US Government Data
Today's Waiting List @ 10:35pm
  • All*
  • Kidney
  • Pancreas
  • Kidney/Pancreas
  • Liver
  • Intestine
  • Heart
  • Lung
  • Heart/Lung
* All candidates will be less than the sum due to candidates waiting for multiple organs
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  • Corneas are needed to restore the sight to those that have lost their vision.
  • The cornea is the clear, dome-shaped window covering the front of the eye.
  • Traumatic accidents to the eye, infections and inherited eye diseases like Keratoconus are just a few reasons why cornea donation is needed.
  • Almost anyone, regardless of age or medical condition, can donate their whole eyes or corneas for transplant and/or research.
  • After the cornea has been recovered, the whole eye as well as the sclera, can be utilized for reconstructive or cosmetic surgery.
  • Whole eyes are valuable for research and medical procedure training.
  • Skin can be used to aid in the healing process for severe burn victims and people who suffer from a disfiguring injury or disease.
  • Donated skin grafts will protect recipients from infection while promoting regeneration of their own skin.
  • Skin from donors is removed from the back of the body and can be used to repair large hernias or for tissue reconstruction.
  • Donation of skin does not affect the appearance of a donor nor viewing at funeral services.
  • Blood is pumped through the heart’s four chambers aided by four heart valves that open and close and prevent blood from flowing backward.
  • Infections and age-related diseases can damage heart valves. Some children are born with malformed valves.
  • Heart valves can be recovered when the whole heart is determined not to be viable for transplant.
  • Donated human vessels and valves are used as replacements that can mean the difference between life and death to recipients.
  • The trachea or windpipe carries air to the lungs. The alveoli – tiny air sacs similar to folded balloons – extract oxygen and exchange it for carbon dioxide.
  • A single lung can save a life. One donor can be the source of two lung transplants.
  • Some conditions that could necessitate a lung transplant are cystic fibrosis, lupus, pulmonary hypertension, emphysema, and pulmonary edema.
  • Lungs have a preservation time of up to 4–8 hours.
  • The body’s hardest working muscle, the heart beats 60-80 times each minute as it pumps blood throughout the body.
  • Some conditions that can make a transplant necessary are cardiomyopathy, heart failure, myocarditis, lupus, and heart disease.
  • Hearts can be preserved for up to 4–6 hours before they must be transplanted.
  • The liver is a complex organ that has more than 500 known functions. It breaks down harmful substances in the blood, produces bile that aids in digestion and stores vitamins, sugars and fats.
  • A donated liver can sometimes be split between two recipients, so one donor can be the source of two liver transplants.
  • Some conditions that could necessitate a liver transplant are birth defects of the liver or bile duct, chronic liver infections like hepatitis, or drug and alcohol damage.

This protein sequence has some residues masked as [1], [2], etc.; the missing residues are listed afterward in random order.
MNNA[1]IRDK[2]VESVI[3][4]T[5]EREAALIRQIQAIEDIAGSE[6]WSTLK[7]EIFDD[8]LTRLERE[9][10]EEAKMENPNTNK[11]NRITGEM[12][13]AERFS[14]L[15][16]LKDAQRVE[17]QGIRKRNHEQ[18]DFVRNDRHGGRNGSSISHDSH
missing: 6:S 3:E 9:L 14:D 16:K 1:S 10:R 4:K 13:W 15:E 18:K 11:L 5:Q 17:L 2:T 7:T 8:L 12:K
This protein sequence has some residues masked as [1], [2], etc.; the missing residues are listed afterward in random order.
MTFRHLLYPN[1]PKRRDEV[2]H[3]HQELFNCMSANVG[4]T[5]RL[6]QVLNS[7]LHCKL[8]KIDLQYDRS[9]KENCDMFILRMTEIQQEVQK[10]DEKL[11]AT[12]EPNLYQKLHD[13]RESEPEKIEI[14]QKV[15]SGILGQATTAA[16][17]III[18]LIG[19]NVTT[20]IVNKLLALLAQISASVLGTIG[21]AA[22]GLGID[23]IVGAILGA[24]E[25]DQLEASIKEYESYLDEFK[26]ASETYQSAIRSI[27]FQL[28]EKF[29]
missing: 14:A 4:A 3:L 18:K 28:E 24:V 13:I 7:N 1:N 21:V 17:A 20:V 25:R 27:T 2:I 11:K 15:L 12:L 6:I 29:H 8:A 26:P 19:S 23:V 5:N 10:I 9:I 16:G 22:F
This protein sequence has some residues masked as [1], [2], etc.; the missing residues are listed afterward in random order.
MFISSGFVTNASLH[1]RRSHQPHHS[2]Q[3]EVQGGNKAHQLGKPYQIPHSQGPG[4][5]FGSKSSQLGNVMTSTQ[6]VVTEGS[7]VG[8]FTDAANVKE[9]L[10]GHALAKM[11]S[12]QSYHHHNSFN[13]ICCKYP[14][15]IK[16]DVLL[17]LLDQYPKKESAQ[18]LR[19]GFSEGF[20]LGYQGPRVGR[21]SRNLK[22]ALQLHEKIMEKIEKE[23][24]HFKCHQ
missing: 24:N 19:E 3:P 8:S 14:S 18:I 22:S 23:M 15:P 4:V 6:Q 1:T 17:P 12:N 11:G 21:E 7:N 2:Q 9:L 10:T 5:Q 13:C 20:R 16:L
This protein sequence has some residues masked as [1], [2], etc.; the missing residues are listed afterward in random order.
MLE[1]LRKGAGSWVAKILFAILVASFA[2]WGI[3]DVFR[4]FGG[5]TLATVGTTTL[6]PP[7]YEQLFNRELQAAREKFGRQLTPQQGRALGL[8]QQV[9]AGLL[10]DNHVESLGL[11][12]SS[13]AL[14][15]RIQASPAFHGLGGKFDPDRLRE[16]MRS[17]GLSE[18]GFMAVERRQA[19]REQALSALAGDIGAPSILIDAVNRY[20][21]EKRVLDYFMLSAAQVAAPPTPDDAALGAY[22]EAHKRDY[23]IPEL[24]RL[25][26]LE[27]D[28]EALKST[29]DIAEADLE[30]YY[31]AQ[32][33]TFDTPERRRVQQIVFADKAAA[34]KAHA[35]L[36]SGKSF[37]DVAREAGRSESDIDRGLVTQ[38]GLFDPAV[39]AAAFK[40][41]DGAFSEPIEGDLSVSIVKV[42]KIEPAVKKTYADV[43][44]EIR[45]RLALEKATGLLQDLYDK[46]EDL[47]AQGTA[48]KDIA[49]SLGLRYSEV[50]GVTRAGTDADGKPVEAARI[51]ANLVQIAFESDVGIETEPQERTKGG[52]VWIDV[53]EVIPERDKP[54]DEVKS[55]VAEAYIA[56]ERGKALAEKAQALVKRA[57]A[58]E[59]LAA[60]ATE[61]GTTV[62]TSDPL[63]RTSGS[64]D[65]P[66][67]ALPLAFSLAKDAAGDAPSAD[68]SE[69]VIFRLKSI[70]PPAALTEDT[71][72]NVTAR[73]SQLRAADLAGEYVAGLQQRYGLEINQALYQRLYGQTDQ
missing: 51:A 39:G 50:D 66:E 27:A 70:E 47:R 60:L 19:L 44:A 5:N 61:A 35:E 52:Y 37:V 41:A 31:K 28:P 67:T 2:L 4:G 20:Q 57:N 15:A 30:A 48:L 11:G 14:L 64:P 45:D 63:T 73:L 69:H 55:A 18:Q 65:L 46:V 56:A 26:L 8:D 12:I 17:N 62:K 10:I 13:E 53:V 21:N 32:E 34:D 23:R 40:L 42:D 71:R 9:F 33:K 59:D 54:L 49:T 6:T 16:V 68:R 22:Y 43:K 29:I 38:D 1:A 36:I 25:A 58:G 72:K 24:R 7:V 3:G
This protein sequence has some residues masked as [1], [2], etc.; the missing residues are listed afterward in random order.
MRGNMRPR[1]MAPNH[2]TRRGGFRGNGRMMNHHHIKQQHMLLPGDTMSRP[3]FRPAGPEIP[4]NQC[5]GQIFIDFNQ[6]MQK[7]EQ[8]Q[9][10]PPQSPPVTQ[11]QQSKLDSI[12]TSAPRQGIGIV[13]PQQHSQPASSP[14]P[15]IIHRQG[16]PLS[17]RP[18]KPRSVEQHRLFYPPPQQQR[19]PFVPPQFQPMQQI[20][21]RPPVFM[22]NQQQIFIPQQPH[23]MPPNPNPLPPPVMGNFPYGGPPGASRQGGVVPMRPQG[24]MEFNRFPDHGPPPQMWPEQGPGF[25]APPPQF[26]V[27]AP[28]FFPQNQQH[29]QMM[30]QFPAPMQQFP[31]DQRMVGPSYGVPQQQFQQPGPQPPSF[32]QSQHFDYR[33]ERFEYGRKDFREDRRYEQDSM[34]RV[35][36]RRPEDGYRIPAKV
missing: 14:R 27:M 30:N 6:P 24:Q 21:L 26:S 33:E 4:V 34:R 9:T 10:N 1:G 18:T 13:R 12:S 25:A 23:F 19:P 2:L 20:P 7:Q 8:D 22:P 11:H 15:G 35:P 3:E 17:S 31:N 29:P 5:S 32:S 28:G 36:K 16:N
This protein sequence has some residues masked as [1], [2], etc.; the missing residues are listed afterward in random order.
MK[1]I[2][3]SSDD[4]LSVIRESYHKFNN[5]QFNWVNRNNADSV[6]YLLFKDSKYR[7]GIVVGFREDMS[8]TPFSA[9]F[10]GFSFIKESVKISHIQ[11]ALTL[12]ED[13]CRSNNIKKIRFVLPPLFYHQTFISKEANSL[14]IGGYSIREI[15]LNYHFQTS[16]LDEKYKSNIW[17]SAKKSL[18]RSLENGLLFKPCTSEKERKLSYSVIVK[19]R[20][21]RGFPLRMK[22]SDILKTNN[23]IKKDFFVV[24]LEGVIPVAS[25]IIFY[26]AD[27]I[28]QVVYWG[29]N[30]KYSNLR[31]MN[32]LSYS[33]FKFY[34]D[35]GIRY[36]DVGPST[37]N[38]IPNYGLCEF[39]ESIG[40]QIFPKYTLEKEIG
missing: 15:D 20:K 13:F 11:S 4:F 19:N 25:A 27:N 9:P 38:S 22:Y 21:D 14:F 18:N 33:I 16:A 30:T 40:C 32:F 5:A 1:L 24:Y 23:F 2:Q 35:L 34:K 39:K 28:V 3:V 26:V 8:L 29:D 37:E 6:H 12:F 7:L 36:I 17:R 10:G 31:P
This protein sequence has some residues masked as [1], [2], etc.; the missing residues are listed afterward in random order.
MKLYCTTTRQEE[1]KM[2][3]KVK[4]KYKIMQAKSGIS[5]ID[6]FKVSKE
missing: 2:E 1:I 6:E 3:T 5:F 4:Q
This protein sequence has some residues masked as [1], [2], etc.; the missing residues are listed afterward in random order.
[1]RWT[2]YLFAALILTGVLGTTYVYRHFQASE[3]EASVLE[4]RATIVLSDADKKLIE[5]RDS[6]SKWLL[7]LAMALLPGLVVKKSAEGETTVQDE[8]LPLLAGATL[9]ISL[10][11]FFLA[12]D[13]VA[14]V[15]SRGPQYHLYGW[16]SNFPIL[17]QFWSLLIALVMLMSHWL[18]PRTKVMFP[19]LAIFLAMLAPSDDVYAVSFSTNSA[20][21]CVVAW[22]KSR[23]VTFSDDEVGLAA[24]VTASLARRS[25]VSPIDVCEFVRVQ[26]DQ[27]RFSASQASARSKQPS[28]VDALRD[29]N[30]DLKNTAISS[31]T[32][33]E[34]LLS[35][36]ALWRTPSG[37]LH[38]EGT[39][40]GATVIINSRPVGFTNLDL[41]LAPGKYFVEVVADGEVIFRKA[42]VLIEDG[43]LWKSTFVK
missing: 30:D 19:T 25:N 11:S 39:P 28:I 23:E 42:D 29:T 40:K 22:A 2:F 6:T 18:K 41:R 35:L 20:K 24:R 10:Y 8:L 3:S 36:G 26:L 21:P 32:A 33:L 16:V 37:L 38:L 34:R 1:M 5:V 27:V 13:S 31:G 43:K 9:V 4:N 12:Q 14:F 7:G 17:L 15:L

• Livers have a preservation time of up to 12–15 hours.
  • The kidneys filter wastes and excess water from the blood and balance the body’s fluids.
  • While waiting for a kidney transplant, many patients undergo dialysis to remove toxins out of their blood.
  • Some conditions that could make a kidney transplant necessary are high blood pressure, diabetes, lupus, and cystic kidney disease.
  • Kidneys are the most commonly transplanted organ and most needed.
  • Kidneys can be preserved up to 24–48 hours.
  • The pancreas produces insulin, a hormone that helps the body use glucose (sugar) for energy, and enzymes that break down fat, protein, and carbohydrates during digestion.
  • The pancreas controls the level of glucose in the blood. It is often transplanted with a kidney, because diabetes affects both organs.
  • The pancreas can be preserved for 12–24 hours.
  • The intestines digest food and absorb nutrients into the blood stream.
  • Most intestinal transplants are performed on infants and children.
  • Some conditions that could make a transplant necessary are twisted or blocked intestines or short-gut syndrome.
  • Intestines can be preserved for 6–10 hours.
  • Bones consist of living protein fibers that constantly rebuild themselves.
  • The humerus, radius and ulna are the bones in the arm that can be recovered.
  • Bones can be transplanted in order to prevent amputation, promote healing, maintain mobility, and structure.
  • After the bone is recovered, trained professionals replace the bone with prosthetics for funeral viewing arrangements.
  • Arteries carry oxygenated blood from the heart to the rest of the body and veins bring the deoxygenated blood back.
  • Many people lose circulation in their legs, or even in their heart, due to disease or trauma.
  • Donated veins are used to restore circulation in heart bypass surgeries and to avoid leg amputation for people suffering poor circulation.
  • The gift of connective tissues helps individuals with various orthopedic and neurological conditions.
  • Tissue includes tendons, ligaments and cartilage that will be used in a variety of back, joint, and leg surgeries, such as hip replacement, knee reconstruction, and spinal fusion.